Wednesday, September 14, 2005

attention, memory, and booming buzzing confusion

Way back in 1891, William James wrote one of the most (over-)quoted phrases in psychology. Describing the nature of perception and development, he said: "The baby, assailed by eyes, ears, nose, skin, and entrails at once, feels it all as one great blooming, buzzing confusion." Over time, though, we learn to make sense of the world, to divide our perceptions into interesting and uninteresting, and to ignore the details of the world around us if they're not relevant to what we're doing.

Now there's some new research, mostly recently including a report published in Nature Neuroscience, that seems to show that our ability to do this task, to ignore unimportant perceptions, weakens with age. This seems to underly problems older people have with another important cognitive function -- memory. In particular, short-term ("working") memory, which refers to your ability to hold a limited number of ideas in your head at the same time. The researchers looked at how well young and older adults did at ignoring photos that they were told they should ignore, and remembering the ones they should remember. Most of the older adults were significantly less good at the task than the younger adults. Even more interestingly, the participants' brains were imaged as they performed this task, specifically a part of the brain that's believed to be involved with memory of visual events. The younger adults showed less activity when they were told to ignore the photos, and more activity (than a baseline) when they were told they should pay attention. The older adults, however, showed moderate levels of activity even when they were told they should ignore the photos! If you can't ignore things in your environment that you know to be irrelevant, then the world starts to revert, at least a little bit, to that buzzing confusion. You can't remember everything, and if you can't successfully ignore unimportant things, your ability to function will certainly be reduced.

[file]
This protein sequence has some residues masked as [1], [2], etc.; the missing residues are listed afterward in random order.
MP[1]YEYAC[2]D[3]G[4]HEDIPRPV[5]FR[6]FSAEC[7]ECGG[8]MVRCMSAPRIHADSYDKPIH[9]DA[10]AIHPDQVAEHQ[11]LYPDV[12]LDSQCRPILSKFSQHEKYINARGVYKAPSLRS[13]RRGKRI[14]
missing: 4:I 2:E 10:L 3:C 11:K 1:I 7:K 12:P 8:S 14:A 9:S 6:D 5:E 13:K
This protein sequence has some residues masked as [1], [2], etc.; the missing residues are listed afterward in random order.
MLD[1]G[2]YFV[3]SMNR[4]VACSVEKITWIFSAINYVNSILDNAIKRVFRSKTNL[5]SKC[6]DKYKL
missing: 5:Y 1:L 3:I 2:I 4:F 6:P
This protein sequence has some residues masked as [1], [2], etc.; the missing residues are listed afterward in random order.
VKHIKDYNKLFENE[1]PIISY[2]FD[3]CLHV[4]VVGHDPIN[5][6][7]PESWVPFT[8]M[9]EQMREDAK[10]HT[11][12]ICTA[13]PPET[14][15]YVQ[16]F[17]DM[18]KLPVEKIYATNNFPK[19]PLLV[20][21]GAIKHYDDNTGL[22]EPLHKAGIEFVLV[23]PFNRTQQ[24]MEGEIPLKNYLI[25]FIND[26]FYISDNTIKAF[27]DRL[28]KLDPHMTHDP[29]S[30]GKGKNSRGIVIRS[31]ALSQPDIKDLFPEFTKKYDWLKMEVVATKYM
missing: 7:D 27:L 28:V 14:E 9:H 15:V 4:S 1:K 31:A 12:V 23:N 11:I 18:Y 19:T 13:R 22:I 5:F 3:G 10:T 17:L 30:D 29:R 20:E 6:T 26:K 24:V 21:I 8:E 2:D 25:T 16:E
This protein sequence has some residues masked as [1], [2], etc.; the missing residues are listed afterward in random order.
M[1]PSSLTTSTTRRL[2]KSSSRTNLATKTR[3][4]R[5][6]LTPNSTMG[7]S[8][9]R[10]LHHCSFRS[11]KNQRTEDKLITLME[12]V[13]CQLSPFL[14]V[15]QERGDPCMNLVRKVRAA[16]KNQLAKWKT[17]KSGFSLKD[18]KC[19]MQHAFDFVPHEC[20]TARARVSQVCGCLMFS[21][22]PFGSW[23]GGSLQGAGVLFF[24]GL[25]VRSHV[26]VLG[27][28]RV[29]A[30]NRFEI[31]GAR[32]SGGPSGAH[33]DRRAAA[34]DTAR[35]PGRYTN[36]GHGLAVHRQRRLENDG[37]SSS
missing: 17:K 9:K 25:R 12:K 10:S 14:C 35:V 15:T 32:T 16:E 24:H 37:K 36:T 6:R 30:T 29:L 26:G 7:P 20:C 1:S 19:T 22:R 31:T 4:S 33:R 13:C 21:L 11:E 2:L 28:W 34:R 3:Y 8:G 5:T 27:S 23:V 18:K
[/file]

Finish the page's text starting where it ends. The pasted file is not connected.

(On the other hand, they didn't control for whether or not the older participants were just too jaded and cynical to believe them when they were told that the irrelevant photos were in fact irrelevant...!)

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